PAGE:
We didn’t have a carpet when we were kids, and I remember going to the cinema and sitting on the carpet and digging my fingers into the deep pile. I think that my dad thought I was a bit strange, but I could kick a football further than anyone my age, so he probably preferred to dwell on that.
Joe and his young wife had checked in earlier in the day.
I didn’t know it when we first met, but it was very close to an important anniversary for them, and they had come into the city to spend a few days in ‘the big smoke’.
Joe was a friendly bloke, and he didn’t treat me like an inferior, which was likely to happen in a big hotel.
I didn’t care how people treated me; I knew then as I know now, who I am. I might be down and dusty, but I know who I am.
Joe just wanted to talk.
His young wife was asleep, which he said was unusual, so he did not want to disturb her.
“She needs her sleep. It’s been a tough year.”
A part of me wanted to ask why it had been a tough year, but a little voice told me to just listen.
“Our daughter, Emily, died almost exactly a year ago. I’ve read that losing a child often destroys a marriage. In our case, it has brought us closer together.”
Joe wasn’t worried by the silence, and I certainly didn’t know how to fill it.
He just stood there, leaning on the front desk, staring into space.
He was an average looking bloke, about my height, clean-shaven, short hair and a little scar above one eye.
It was the kind of scar that probably had a good story to go with it.
I’ve got a couple of them, but you have to look hard to find them. At least one of them is in a place that only a mother or a lover is likely to notice.
Joe had good shoulders for an average-sized bloke, and I guessed that he had probably been a swimmer in his youth, maybe even a rower but it was hard to tell from his accent if he went to a private school and a dressing gown and slippers don’t tell you much about a person’s background.
After what seemed like forever, Joe said, “It’s hardest on Mary. Mothers feel these things very deeply.”
Joe was putting his hurt second.
I didn’t want to even imagine what that hurt must feel like.
I’m not sure I would survive, but I guess no one knows until it’s their turn.
Another silence; and this time, I felt the need to fill it.
“It must be tough, Joe, I feel for you.”
It was a funny thing to say, one man to another, but I had to say something.
Joe managed a smile and said, “Yes, it’s very hard. I try to get on with things, and there is always work. Work helps, but Mary has the other kids to look after, and I guess she is constantly reminded. Mothers never stop being mothers. My mum still thinks I’m twelve.”
“A couple of days away will help, though, don’t you think? Who is looking after the little ones while you’re away?”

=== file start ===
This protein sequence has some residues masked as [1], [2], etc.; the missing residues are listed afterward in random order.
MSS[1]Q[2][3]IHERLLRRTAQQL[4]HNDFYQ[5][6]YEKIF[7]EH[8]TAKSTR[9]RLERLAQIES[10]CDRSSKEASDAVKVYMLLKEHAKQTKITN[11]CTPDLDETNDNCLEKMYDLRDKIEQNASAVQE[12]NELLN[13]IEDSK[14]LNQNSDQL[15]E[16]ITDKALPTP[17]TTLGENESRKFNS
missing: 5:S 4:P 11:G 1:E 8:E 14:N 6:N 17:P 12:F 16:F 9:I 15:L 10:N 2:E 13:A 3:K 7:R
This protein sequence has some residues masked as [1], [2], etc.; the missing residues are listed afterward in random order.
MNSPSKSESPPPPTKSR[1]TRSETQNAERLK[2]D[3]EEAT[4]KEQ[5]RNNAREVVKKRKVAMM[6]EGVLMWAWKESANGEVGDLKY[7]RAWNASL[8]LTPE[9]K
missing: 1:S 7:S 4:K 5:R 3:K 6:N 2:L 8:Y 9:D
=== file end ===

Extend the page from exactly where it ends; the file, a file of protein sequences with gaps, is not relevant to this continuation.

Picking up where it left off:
“My parents. They love having the kids come and stay. So we know they are in good hands.”
“Are you going to see the sights while you are in Melbourne?”
I was intentionally changing the subject, the way people around this bloke had done ever since his daughter had died. Modern man does not cope well with death, and you can multiply that by a hundred when it comes to a dead child. It’s almost as if we feel like we might attract Death’s attention if we talk about it for too long. It gives me the shits, but I’m just as bad as the rest of them.
“We will, but mostly we are here to see Ian Holmyard.”
“Is he a friend?”
“No, he’s a Medium. A friend of ours recommended him. He’s said to be very good. Mary needs to know that Emily is okay. Neither of us has much time for all that religious mumbo jumbo, but we do believe in God. Mary needs to know that Emily is safe and happy, you know, ‘over there’.”
“Do you believe in an ‘over there’?”
I bit my lip as soon as I said it.
Of course, he believes in an ‘over there’, or at least his wife does. They need to believe….. you idiot…. keep your fucking mouth shut!
Joe didn’t notice my discomfort.
“I’m not sure. I guess I want to believe that Emily didn’t just disappear. I want to believe for Mary’s sake. I don’t mind if this bloke convinces me, but I’m going to need to be convinced. I’m going to need to be alert and remember what’s said because I’ve got the feeling that Mary is going to be in tears, and it’s hard to hear through tears. I know, I’ve tried.”
I’ll bet he has.
“Probably best if you record the meeting then.”
“That’s what Mr Holmyard said. Apparently, you tend to forget what comes through. I don’t think I’m going to forget, but I’ll record it for Mary, and if it goes well, she can play it back whenever she wants to.”
“Where do you have to go to see this Mr Holmyard?”
“He’s coming here, tomorrow night. He’s coming after he has had dinner with his family.”
“Producing a spirit is probably easier on a full stomach.”
I don’t know why I said that, but Joe laughed and agreed.
It was nearly half-past five, and Joe decided that it was time to get a bit of sleep before Mary woke up. He thanked me for listening, and all I wanted to do was burst into tears. I get like that over nothing, and this certainly wasn’t nothing.